MONDAY, Sept. 11, 2023 (HealthDay News) – The U.S. government’s 988 Suicide and Crisis Lifeline is expanding its reach to help more people.
The crisis line has now launched services in American Sign Language (ASL) to help callers who are deaf or hard of hearing.
The ASL services were launched on Friday, according to the U.S. Department of Health and Human Services.
“Individuals across America who use ASL as their primary language can now readily access the support they need during a mental health crisis,” Health and Human Services Secretary Xavier Becerra said in an agency news release. “With the introduction of 988 ASL services, we are taking a significant stride forward in providing inclusive and accessible support for the deaf and hard-of-hearing community."
The services use a videophone device that transmits video and audio. It can be reached by clicking “ASL Now” on 988lifeline.org. Callers can alternatively call 1-800-273-TALK (8255) but will soon also be able to directly dial to 988 by videophone.
"After years of advocacy to ensure that 988 is available to everyone not only through voice calls, but also texting and video for sign language users, the National Association of the Deaf (NAD) is thrilled that the 988 Suicide & Crisis Lifeline is now available to use through video calls in sign language,” said NAD CEO Howard A. Rosenblum. “We encourage anyone going through a crisis or thinking about suicide to contact 988 in any way preferred -- voice, text, or sign language."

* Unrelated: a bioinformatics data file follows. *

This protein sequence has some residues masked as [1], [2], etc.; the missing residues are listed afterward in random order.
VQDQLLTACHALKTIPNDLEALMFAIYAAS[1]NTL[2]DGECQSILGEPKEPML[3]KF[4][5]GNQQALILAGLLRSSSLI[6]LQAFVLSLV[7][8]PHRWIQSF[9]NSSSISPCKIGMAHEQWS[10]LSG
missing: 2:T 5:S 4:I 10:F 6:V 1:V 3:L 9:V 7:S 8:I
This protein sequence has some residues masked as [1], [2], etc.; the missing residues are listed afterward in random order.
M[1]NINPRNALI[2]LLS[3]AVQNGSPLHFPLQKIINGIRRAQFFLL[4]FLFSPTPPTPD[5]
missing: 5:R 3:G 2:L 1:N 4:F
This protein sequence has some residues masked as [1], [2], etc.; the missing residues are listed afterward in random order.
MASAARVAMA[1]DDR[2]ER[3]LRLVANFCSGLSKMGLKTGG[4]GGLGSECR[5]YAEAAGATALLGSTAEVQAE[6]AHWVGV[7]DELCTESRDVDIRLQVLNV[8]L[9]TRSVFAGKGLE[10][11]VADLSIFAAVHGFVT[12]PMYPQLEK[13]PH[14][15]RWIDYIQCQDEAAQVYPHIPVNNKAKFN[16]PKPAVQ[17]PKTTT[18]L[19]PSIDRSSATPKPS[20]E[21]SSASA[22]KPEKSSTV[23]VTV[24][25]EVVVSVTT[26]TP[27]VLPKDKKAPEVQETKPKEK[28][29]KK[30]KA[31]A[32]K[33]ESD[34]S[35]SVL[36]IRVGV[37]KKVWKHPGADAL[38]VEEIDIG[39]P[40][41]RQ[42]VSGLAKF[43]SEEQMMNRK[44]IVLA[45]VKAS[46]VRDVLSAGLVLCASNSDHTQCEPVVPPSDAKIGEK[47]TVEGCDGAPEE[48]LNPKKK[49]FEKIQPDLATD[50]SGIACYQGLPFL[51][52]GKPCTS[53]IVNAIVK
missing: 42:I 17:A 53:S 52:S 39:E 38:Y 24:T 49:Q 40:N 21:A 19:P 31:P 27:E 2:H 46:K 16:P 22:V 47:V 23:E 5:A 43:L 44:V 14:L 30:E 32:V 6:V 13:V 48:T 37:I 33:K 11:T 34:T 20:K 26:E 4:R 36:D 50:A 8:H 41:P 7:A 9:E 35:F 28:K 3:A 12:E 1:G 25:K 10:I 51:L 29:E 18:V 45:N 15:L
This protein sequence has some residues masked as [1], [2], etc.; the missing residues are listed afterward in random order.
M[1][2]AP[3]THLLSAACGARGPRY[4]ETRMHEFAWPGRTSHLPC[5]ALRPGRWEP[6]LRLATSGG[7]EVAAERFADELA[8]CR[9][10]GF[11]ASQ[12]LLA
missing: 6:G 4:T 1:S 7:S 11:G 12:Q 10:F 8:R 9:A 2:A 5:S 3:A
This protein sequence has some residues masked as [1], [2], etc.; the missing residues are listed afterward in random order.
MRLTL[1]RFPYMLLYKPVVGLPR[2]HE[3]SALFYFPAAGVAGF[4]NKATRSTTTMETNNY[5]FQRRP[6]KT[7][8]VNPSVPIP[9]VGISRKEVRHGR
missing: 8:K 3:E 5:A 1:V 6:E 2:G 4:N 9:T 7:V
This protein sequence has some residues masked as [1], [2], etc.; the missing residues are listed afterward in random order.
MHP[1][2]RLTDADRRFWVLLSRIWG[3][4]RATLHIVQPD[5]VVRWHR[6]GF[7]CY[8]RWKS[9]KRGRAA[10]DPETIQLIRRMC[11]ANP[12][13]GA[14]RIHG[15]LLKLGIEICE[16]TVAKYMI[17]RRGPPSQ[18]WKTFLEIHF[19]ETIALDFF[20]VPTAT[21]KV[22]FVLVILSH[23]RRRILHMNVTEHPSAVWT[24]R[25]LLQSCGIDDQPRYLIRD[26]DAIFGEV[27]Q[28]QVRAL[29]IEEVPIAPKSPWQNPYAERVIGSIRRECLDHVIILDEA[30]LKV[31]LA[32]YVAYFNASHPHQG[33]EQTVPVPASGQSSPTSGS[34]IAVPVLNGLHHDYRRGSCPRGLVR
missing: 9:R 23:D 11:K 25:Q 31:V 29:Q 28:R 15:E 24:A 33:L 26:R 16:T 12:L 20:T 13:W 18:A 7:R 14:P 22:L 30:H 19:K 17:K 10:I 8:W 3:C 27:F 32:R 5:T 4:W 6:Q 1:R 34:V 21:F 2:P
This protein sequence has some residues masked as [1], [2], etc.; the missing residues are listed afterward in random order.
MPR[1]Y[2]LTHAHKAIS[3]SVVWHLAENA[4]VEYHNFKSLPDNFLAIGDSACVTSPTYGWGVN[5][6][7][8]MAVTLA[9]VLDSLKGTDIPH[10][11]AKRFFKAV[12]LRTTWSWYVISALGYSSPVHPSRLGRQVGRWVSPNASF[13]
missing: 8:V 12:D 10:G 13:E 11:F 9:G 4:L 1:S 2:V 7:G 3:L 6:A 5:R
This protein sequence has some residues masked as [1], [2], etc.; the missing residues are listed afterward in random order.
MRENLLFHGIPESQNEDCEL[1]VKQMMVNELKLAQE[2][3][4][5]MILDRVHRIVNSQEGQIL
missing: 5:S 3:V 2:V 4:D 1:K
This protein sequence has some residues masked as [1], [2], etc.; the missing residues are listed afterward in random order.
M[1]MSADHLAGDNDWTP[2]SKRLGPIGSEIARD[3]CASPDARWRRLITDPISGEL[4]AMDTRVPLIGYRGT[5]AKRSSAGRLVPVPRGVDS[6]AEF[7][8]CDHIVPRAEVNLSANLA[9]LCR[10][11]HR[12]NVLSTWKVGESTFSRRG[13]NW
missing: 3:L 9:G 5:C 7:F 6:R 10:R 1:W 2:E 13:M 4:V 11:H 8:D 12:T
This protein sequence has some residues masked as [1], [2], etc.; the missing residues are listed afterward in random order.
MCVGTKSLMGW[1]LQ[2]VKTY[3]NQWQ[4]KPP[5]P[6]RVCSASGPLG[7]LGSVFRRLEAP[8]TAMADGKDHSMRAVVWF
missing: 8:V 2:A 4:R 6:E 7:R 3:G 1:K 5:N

The new move is part of an ongoing effort by the HHS’s Substance Abuse and Mental Health Services Administration (SAMHSA) to add accessibility to behavioral healthcare.
An earlier update added Spanish-speaking services by text and chat.
“We’re talking about mental health in a way that we have not historically talked about it,” said Monica Johnson, director of the 988 & Behavioral Health Crisis Coordinating office at SAMHSA.
The 988 Suicide and Crisis Lifeline was launched last year for anyone who is experiencing a mental health crisis, emotional distress or contemplating suicide. It is an evolution from the former National Suicide Prevention Lifeline.
Making it possible to reach help by dialing only three digits was meant to make it easier to remember.
The lifeline is a network of 200-plus local call centers, with an investment of nearly $1 billion by the Biden administration. Funds go directly to states, territories and tries to fund crisis counselors, according to HHS.
This past year, the lifeline has taken about 5 million calls, texts and online chat messages.
Still, more work to publicize the new service may be needed: About 82% of 2,000 people polled by the National Alliance on Mental Illness in a poll released in July said they had not heard of the lifeline.
The National Institute of Mental Health has more on suicide prevention.
SOURCE: U.S. Department of Health and Human Services, news release, Sept. 8, 2023